Jaeksul tea (or “bird tongue-shaped tea”) is a traditional local fermented black tea from the Hodong area. The name “jaeksul” actually stems from a local pronunciation of the word “jaksul,” meaning “a young tea leaf.” However, jaeksul tea is in fact made from fermented, withered tea leaves, and not young leaves.
The basic tea-making process of jaeksul tea involves collecting, withering (under the sun), rubbing, fermenting at room temperature (outside under the sun) and then drying tea leaves (again, under the sun). Activation of oxidizing enzymes during the withering process is very different from modern fermentation processes. The processes of withering, drying under the sun, and fermentation at low humidity are unique, and differentiate jaeksul tea from other black teas. The process of making jaeksul tea uses natural energies from wind, sun, and humidity, making the process eco-friendly.
To drink jaeksul tea, it can be served in hot water or as a “tang,” infused with a pear or a Chinese quince. Infused jaeksul tea has light scarlet and gold color and a sweet, clean taste. Jaeksul tea is a traditional tea embodying the spirit of the Hadong people. Before the 1980s when “green tea,” an generic word for tea, was popularized, jaeksul was the representative tea of the region. It has been handed down from generation to generation as a traditional fermented tea. At times, it has been used as medicinal plant and a household emergency medicine. Only in May and June, when the mature tea leaves turn hard, were people allowed to collect their tea to drink or to use as medicine.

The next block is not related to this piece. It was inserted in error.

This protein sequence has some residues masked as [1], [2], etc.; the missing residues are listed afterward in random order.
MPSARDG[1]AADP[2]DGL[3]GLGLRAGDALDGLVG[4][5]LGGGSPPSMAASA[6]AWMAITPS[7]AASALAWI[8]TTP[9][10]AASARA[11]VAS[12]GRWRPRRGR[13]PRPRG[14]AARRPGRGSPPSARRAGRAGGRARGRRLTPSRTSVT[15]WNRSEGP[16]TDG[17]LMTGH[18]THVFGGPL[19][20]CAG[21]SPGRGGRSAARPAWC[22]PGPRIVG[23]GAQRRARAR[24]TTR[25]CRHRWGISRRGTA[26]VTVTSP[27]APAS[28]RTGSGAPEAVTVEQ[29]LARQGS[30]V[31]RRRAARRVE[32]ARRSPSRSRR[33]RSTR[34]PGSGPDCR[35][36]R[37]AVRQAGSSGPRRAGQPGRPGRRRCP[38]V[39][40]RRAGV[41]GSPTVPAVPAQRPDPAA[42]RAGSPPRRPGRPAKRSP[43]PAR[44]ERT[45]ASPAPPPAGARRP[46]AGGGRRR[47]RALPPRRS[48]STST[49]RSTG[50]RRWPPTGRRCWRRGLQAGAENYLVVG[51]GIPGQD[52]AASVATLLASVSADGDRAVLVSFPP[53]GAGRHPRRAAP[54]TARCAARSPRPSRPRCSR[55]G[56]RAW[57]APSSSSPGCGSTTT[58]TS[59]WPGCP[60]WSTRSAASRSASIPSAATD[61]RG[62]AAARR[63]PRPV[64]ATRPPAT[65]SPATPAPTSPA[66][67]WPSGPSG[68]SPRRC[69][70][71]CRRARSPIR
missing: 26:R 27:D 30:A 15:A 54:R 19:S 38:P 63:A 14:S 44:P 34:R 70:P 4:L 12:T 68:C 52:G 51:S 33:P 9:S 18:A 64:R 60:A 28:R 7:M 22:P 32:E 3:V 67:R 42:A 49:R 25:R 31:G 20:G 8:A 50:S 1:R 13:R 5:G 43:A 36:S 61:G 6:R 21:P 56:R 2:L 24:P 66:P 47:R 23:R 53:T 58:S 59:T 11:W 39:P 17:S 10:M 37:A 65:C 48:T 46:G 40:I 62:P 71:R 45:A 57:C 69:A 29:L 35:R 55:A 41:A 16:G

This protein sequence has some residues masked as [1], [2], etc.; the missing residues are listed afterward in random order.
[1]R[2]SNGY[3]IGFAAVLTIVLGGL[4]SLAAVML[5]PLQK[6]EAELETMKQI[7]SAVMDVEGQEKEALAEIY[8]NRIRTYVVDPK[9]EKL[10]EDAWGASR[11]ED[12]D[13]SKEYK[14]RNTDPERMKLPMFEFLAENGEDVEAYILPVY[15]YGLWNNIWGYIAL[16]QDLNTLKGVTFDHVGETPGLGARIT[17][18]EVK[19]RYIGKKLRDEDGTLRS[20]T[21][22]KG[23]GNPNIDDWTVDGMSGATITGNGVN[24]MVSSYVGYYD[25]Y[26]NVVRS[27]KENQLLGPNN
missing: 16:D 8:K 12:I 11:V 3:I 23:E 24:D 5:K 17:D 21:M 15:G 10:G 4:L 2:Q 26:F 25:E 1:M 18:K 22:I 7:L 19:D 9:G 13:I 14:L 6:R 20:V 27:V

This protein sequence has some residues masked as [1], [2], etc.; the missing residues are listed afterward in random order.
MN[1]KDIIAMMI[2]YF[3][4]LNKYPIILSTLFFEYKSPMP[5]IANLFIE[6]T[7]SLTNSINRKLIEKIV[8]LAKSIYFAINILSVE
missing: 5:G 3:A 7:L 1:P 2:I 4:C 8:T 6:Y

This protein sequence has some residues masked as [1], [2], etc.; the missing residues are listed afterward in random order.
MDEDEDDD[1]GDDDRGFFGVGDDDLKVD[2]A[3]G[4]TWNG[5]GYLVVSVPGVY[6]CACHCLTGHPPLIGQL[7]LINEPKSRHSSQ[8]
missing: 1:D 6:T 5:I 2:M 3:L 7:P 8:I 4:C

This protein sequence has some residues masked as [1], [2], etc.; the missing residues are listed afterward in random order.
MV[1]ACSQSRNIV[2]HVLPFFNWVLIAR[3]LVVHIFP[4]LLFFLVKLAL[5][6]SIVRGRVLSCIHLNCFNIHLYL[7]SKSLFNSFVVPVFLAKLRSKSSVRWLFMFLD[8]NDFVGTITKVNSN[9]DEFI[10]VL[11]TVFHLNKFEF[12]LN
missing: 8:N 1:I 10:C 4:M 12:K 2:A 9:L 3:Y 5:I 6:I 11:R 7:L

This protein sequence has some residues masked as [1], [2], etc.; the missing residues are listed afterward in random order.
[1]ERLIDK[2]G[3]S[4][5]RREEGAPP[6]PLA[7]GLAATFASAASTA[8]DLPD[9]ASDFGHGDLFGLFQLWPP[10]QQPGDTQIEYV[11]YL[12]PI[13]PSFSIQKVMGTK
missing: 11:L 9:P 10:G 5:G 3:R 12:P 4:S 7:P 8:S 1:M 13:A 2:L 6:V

The lyrics of a folk song from the Hadong area state:
"I collect the first leaves for a master and the middle leaves for parents,
The last leaves for a husband and the dead leaves for making tea medicine,
I will store tea medicine to use when my child has a stomach problem,
I wish for my child to grow up without any problem thanks to the tea medicine"
Jaeksul tea is also cited in Dong-da-song, a book of poetry about tea written in 1837 by Choi Sun-sa.
Today, as cheap imported tea floods into the domestic tea market and other teas gain popularity, jaeksul tea is losing its market share. Tea producers who make jaeksul tea for medicinal purposes (to cure stomach problems in winter) are aging. If the current situation continues, jaeksul tea producers will likely give up tea production for economic reasons.